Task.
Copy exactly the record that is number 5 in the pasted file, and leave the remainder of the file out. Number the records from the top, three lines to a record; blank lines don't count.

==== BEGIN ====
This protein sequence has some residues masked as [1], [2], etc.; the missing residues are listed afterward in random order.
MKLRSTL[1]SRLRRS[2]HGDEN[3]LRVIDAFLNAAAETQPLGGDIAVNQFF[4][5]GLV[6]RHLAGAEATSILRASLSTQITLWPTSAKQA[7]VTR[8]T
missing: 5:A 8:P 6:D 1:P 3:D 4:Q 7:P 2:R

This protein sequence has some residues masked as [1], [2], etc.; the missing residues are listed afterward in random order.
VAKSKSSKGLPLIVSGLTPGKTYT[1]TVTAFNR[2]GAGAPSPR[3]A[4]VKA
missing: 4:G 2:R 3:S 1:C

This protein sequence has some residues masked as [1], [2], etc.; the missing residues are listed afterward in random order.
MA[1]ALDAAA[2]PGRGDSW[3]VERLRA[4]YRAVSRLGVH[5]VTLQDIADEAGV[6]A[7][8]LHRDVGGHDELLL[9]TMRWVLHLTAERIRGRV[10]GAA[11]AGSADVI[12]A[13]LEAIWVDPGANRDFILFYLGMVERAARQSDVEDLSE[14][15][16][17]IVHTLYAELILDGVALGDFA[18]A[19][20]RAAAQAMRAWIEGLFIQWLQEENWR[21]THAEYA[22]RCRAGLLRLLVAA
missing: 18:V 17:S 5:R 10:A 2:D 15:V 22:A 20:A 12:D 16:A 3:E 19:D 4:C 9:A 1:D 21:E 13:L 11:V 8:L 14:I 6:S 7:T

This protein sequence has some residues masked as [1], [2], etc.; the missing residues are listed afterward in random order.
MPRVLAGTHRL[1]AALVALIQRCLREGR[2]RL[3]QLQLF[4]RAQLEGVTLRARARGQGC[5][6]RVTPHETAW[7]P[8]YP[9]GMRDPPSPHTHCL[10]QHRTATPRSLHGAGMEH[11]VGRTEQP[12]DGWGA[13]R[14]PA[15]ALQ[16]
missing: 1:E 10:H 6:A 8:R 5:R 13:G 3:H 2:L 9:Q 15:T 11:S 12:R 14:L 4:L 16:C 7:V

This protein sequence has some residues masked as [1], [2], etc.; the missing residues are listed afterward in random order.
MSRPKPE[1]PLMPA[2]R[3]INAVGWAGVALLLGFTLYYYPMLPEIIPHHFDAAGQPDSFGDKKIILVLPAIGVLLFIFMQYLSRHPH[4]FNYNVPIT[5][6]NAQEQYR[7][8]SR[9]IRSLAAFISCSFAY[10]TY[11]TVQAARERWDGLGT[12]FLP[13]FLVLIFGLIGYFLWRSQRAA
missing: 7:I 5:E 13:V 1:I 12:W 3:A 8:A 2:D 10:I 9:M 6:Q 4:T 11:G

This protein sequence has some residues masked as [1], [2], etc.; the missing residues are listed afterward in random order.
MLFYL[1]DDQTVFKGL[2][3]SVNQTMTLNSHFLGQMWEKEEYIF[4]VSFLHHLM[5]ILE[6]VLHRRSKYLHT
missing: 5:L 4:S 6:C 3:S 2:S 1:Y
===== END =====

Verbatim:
This protein sequence has some residues masked as [1], [2], etc.; the missing residues are listed afterward in random order.
MSRPKPE[1]PLMPA[2]R[3]INAVGWAGVALLLGFTLYYYPMLPEIIPHHFDAAGQPDSFGDKKIILVLPAIGVLLFIFMQYLSRHPH[4]FNYNVPIT[5][6]NAQEQYR[7][8]SR[9]IRSLAAFISCSFAY[10]TY[11]TVQAARERWDGLGT[12]FLP[13]FLVLIFGLIGYFLWRSQRAA
missing: 7:I 5:E 13:V 1:I 12:W 3:A 8:A 2:D 10:I 9:M 6:Q 4:T 11:G